I thought if I could touch this place or feel it
This brokenness inside me might start healing
Out here it’s like I’m someone else
I thought that maybe I could find myself…
If I can walk around I swear I’ll leave
Won’t take nothin but a memory
From the house that built me
-Miranda Lambert, “The House That Built Me”
Day Three I awoke still tired but excited. It was Memphis Day. I hadn’t been home since I left three years ago, and I couldn’t wait. I cranked up my playlist of Memphis-related tunes and hit the road again.
I also should confess that during the course of these three days I serially and spree-ly murdered ELEVENTY MILLION bugs with my windshield. I got on Interstate 40 and I drove. I would not be deterred. The interstate in eastern Oklahoma looks like the interstate in Tennessee… things were starting to look familiar. I was in Arkansas soon, and of course Arkansas is just right there across the river from Memphis, so it was like I was almost home, but then it takes like five hours to get across Arkansas, but I didn’t care because I was going home, and pretty soon it was Little Rock and I must have been flying, because I swear to God before I even knew it I was in West Memphis, and then there it was! The bridge. And the skyline. And I was home. It was home.
The very first thing I noticed was that Memphis has a lot of trees. It’s not just Memphis, at all, because I notice it here in Charlotte too, but Memphis is where it hit me. Colorado has trees, but it’s just not the same as big giant trees with their branches reaching out across the street to each other making a giant canopy under which you drive. And everything was crazy green—I had left winter behind and found summer in a matter of days.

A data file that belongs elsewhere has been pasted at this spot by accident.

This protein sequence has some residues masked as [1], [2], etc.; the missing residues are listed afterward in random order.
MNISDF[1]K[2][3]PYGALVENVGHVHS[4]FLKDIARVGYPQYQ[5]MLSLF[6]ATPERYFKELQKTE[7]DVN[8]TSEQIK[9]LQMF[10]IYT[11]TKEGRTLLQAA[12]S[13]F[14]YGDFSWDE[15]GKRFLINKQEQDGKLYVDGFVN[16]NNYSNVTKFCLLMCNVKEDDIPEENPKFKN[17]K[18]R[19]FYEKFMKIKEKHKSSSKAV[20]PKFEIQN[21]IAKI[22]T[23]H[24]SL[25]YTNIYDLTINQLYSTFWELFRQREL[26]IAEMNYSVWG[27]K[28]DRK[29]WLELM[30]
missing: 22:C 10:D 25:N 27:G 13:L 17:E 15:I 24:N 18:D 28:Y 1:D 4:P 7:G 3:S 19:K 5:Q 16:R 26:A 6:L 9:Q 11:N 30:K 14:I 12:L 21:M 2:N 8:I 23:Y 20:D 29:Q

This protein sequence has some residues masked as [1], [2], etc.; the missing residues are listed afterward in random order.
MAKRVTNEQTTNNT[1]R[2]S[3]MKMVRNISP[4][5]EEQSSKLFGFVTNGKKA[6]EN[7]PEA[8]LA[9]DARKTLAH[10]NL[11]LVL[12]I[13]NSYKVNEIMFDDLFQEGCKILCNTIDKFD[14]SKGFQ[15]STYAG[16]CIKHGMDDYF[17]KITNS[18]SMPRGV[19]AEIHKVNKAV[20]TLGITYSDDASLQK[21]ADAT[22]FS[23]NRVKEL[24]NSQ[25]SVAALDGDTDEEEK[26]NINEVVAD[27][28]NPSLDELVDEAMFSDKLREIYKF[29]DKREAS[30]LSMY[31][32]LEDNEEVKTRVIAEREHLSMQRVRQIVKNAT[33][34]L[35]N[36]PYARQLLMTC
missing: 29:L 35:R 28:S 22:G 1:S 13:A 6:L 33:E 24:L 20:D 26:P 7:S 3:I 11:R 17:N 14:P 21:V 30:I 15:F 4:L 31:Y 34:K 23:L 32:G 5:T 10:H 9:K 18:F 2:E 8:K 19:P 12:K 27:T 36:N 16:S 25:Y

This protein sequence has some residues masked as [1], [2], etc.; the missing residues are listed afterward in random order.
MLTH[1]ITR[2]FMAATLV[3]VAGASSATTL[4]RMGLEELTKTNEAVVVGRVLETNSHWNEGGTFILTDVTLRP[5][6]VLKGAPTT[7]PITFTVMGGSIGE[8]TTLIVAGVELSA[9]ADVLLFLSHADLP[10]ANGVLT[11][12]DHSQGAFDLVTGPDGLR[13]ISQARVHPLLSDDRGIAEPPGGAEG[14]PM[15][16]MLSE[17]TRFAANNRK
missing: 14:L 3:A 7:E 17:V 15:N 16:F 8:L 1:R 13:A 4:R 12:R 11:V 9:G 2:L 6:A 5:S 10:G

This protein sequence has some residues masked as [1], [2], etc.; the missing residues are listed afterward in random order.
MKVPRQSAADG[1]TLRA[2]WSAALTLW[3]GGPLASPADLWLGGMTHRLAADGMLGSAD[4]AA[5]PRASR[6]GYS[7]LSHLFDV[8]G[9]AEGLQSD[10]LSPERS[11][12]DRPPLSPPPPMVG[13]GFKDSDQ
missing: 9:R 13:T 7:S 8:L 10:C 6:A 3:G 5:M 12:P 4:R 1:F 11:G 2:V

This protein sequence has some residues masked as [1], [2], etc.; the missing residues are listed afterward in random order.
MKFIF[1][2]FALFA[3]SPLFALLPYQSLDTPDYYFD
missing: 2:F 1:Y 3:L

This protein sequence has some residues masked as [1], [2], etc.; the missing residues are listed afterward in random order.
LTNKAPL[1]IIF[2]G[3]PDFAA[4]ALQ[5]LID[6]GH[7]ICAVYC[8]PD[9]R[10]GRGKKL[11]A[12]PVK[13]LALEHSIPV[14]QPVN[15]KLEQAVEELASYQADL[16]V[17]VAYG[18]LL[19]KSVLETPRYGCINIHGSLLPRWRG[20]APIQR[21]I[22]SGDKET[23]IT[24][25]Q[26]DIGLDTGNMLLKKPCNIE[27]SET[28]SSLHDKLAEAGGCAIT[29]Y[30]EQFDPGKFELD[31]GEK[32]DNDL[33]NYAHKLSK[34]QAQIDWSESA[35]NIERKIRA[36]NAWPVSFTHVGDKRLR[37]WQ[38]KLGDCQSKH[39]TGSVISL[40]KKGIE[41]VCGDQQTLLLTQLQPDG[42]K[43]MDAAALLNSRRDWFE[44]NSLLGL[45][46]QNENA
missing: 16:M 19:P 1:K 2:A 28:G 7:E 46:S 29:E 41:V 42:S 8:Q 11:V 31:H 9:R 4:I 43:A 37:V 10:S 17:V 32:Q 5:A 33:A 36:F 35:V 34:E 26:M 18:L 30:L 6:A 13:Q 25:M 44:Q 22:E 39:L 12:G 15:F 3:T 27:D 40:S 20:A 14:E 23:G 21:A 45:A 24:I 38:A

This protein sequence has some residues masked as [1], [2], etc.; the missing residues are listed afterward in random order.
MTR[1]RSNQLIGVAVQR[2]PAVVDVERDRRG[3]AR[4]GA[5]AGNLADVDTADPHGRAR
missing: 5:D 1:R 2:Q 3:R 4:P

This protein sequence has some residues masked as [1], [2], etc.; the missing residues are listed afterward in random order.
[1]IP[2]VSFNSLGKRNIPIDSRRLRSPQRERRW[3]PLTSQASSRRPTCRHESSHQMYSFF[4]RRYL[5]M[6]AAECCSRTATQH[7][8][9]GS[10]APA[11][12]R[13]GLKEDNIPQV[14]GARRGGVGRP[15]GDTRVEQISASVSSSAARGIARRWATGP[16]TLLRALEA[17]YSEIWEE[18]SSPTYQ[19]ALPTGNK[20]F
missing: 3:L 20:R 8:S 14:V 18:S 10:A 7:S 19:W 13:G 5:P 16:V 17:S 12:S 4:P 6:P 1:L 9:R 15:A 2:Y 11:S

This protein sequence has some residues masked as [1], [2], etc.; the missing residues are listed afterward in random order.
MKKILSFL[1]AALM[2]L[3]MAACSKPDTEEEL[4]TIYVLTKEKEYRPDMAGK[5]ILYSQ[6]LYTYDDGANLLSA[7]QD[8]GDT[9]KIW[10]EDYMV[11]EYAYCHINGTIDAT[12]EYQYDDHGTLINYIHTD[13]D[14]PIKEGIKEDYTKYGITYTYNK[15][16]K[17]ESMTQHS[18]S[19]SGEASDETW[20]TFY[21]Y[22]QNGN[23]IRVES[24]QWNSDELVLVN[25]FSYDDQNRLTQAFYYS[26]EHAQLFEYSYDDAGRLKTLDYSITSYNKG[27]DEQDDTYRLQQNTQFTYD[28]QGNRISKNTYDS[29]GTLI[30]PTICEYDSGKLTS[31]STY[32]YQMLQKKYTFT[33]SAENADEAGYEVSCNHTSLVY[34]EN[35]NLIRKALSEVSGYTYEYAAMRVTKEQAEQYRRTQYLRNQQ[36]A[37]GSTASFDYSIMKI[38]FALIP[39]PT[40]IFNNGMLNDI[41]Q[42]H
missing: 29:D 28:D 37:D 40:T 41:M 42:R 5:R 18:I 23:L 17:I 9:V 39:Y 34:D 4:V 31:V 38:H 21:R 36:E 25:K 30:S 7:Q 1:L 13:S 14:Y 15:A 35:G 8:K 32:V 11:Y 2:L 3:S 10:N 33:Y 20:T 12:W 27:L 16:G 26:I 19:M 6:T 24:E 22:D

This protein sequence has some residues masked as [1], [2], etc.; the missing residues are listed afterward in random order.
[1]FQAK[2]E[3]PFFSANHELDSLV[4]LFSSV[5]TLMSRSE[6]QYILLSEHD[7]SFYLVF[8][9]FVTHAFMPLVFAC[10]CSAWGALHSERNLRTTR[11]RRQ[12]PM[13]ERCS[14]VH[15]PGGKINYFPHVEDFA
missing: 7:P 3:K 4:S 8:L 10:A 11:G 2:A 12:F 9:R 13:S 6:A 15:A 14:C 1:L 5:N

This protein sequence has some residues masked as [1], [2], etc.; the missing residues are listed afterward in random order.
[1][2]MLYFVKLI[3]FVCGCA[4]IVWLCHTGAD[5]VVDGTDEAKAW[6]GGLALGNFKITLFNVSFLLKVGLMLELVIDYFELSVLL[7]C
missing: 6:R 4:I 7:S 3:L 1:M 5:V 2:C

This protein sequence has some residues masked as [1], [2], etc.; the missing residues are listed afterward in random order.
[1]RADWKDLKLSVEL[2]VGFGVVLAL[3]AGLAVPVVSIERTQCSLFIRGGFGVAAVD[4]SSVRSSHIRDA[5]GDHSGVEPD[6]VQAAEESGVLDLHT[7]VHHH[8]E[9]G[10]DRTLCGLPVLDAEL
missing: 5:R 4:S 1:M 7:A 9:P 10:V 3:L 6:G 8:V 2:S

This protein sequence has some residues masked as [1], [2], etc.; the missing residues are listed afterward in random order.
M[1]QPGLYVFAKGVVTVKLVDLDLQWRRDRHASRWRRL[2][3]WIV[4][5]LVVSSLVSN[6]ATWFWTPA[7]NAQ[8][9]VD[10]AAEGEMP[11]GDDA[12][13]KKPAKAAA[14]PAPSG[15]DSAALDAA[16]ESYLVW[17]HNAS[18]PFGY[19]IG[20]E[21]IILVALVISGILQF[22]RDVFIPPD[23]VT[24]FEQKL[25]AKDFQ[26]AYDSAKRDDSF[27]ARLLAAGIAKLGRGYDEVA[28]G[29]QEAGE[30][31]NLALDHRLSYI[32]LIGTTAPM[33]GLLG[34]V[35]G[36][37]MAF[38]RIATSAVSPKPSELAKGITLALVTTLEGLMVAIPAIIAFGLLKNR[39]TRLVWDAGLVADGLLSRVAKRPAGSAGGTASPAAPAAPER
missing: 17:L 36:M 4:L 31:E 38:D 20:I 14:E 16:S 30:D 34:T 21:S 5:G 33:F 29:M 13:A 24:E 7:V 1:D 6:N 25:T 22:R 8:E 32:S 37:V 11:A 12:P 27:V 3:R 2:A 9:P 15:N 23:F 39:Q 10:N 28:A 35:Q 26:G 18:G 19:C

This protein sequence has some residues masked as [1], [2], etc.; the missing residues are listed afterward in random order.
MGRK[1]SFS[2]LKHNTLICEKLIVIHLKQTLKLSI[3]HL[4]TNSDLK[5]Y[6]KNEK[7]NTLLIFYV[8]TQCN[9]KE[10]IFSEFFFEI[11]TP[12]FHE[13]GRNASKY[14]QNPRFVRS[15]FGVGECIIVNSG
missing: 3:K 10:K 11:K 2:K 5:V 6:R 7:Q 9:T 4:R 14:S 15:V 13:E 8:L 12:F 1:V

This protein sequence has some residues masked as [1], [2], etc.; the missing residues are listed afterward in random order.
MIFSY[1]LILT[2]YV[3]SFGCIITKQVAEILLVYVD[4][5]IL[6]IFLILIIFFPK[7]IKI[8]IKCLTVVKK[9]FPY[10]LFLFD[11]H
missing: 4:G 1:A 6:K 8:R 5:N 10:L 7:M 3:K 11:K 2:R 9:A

I drove past my last house and wished I could pull into the driveway and retake it. I drove through my favorite neighborhoods, and the University, and the old gas station my friend and I used to call “the Cute Guy BP” because so many cuties worked there. It’s a Shell now, and I did not find myself attracted to any of the employees. By five o’clock I was pulling into my friend’s driveway—my earliest arrival of my three day journey.
Over the next three days I visited some of my favorite restaurants, listened to live music on Beale Street, ate a foot long corn dog, met a man who has driven a cab in Memphis for sixty years, was served breakfast by the same server that waited on us fifteen years ago on hungover college mornings, hugged lots of old friends, and laughed my ass off at old and new memories. Some of which is a topic for its own essay, and much of which should not be published in a public forum.